A Ugandan court on Friday charged opposition leader Bobi Wine over an election rally which allegedly flouted Covid-19 rules, then freed him on bail, after his detention sparked violence that left 37 dead.
Wine was charged with “doing an act likely to spread infectious diseases contrary to the penal code and rules of the public health on Covid-19,” said judiciary spokesman Solomon Muyita.
Two days of protests were sparked by Wine’s arrest on Wednesday ahead of a political rally in the run-up to the January 14 election, in which he is seen as the main challenger to President Yoweri Museveni, who is seeking to extend his 36-year rule.
“I was violently arrested, tortured while in detention, threatened with death but this did not break my resolve,” Wine told AFP after his release.
“I promise the people of Uganda that whatever the situation I will not abandon them on a journey we started together, we must finish it together and that’s when we have removed a dictator from power,” he said, referring to Museveni.
In Kampala, drivers blared their horns and radio stations played Wine’s hits after news of his release came through.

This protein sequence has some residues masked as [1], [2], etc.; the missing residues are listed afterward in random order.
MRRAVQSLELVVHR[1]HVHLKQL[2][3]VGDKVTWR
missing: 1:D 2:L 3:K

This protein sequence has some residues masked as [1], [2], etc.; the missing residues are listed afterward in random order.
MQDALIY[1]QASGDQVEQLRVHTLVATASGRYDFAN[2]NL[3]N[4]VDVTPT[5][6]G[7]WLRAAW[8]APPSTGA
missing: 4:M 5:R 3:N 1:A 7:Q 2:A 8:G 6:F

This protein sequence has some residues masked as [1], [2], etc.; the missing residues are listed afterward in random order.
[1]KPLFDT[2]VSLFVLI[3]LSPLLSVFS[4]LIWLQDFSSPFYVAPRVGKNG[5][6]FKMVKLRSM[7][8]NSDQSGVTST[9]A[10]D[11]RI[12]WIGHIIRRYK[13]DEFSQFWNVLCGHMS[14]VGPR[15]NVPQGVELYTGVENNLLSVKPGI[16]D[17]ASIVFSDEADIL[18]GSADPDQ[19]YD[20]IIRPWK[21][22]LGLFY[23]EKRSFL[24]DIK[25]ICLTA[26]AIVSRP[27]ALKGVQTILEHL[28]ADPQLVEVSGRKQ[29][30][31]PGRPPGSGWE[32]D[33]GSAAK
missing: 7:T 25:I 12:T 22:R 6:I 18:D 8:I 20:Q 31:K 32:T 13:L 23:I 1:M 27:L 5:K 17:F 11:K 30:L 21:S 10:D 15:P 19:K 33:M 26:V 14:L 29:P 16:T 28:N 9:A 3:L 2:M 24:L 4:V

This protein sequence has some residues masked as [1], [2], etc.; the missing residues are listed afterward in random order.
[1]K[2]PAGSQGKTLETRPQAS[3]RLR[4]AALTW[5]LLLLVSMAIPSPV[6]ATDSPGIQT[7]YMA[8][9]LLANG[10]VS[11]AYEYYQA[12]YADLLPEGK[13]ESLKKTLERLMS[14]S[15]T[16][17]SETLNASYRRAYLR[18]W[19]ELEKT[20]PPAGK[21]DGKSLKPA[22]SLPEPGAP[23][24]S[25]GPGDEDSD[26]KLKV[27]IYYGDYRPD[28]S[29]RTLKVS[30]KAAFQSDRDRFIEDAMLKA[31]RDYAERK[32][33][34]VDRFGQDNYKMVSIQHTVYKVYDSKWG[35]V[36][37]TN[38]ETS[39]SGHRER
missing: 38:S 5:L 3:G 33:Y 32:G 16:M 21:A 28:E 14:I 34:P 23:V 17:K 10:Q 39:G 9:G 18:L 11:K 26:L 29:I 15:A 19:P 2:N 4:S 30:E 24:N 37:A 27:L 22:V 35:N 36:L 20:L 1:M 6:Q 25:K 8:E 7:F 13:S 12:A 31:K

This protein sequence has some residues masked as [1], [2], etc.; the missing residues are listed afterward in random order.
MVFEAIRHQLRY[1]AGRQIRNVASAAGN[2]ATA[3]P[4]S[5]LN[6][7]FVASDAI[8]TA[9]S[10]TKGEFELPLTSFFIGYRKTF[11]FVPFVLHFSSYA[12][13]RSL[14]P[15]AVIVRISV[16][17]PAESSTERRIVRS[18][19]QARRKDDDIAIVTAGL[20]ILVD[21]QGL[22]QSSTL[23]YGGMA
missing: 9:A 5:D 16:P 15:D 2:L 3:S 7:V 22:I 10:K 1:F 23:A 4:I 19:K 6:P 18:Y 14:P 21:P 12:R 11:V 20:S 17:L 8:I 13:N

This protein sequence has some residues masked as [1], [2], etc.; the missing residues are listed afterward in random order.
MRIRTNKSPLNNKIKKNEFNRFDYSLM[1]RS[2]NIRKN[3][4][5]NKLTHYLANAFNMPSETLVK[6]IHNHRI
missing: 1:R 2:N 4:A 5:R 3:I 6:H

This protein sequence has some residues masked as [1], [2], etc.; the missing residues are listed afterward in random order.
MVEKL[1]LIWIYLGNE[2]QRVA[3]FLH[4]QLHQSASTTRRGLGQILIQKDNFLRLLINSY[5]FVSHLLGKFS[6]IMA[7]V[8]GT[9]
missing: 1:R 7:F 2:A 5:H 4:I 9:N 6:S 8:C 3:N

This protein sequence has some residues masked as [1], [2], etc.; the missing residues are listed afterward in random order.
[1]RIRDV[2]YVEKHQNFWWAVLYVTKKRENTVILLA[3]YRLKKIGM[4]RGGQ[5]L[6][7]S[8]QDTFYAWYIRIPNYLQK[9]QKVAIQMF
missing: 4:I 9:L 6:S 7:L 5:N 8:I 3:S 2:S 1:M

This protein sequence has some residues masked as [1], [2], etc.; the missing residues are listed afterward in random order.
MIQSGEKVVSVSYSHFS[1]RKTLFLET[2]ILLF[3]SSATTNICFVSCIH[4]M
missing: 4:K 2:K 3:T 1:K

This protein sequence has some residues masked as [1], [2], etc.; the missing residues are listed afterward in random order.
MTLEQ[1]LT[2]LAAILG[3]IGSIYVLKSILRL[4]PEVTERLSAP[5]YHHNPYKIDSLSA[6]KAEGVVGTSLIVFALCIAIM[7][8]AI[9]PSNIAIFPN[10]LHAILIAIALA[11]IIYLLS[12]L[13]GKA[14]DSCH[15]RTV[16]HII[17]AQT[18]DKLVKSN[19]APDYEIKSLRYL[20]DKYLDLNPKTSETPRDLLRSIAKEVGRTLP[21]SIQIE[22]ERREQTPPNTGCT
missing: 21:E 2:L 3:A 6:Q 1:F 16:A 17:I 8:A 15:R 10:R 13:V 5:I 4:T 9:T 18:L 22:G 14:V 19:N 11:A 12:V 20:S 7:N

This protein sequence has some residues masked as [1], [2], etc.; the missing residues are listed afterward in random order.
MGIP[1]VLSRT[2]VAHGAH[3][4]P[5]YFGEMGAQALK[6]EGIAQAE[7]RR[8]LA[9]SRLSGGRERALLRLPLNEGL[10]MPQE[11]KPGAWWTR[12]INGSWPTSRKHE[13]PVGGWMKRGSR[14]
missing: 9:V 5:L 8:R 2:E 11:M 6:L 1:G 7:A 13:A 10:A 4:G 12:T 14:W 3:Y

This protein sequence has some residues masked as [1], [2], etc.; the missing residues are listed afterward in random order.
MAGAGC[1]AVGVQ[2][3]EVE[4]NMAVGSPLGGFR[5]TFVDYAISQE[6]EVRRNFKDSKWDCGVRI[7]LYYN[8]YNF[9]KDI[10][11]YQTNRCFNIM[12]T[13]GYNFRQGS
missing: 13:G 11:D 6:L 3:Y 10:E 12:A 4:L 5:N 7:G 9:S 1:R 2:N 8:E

Dozens died and hundreds were arrested this week as tyres were burned and police responded to hurled rocks with teargas, rubber bullets and live rounds in the capital Kampala and other towns.
There was a heavy police and army presence in Kampala with roadblocks and security checks.
We have recorded so far 37 dead bodies, those related to the protests which started Wednesday,” police health director Moses Byaruhanga told AFP, adding that the victims had died of wounds and suffocation.
Addressing a press conference Friday, police spokesman Fred Enanga claimed the protests were “part of a loosely coordinated campaign” and not spontaneous.
He said that bows and arrows, as well as bottles, tyres and fuel for incendiary devices had been found.
“All indicators reveal these were not just impromptu actions,” he said, adding that 375 people had so far been arrested.
‘Weaponising’ the pandemic
Wine is due to appear in court again on December 18.
According to the charge sheet, seen by AFP, Wine is accused of “an act which he knew or had reason to believe was likely to spread the infection of Covid-19.”
Human Rights Watch accuses Uganda of seeking to “weaponise” pandemic restrictions, using rules on gatherings to stop political rallies.
“The authorities have consistently used Covid-19 guidelines as an excuse for violent repression of the opposition rather than to safeguard the democratic playing field for free and fair elections,” said Africa researcher Oryem Nyeko